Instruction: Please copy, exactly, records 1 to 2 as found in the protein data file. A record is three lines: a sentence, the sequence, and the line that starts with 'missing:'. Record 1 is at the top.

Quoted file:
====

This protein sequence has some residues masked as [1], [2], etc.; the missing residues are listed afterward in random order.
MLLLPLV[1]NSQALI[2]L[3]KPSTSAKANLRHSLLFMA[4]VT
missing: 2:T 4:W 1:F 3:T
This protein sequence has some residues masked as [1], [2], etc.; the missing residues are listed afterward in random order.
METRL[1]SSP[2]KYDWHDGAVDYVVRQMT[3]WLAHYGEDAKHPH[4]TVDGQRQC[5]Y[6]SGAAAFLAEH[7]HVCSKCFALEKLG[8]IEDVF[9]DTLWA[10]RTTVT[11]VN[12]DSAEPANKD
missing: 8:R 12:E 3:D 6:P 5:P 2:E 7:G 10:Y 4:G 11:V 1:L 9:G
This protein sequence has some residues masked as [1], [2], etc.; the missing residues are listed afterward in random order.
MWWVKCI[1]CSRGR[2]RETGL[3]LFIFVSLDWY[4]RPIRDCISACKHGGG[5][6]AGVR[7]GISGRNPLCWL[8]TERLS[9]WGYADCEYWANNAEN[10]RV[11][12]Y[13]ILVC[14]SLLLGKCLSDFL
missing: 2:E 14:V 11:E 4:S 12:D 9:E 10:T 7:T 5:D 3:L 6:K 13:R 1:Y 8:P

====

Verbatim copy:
This protein sequence has some residues masked as [1], [2], etc.; the missing residues are listed afterward in random order.
MLLLPLV[1]NSQALI[2]L[3]KPSTSAKANLRHSLLFMA[4]VT
missing: 2:T 4:W 1:F 3:T
This protein sequence has some residues masked as [1], [2], etc.; the missing residues are listed afterward in random order.
METRL[1]SSP[2]KYDWHDGAVDYVVRQMT[3]WLAHYGEDAKHPH[4]TVDGQRQC[5]Y[6]SGAAAFLAEH[7]HVCSKCFALEKLG[8]IEDVF[9]DTLWA[10]RTTVT[11]VN[12]DSAEPANKD
missing: 8:R 12:E 3:D 6:P 5:P 2:E 7:G 10:Y 4:G 11:V 1:L 9:G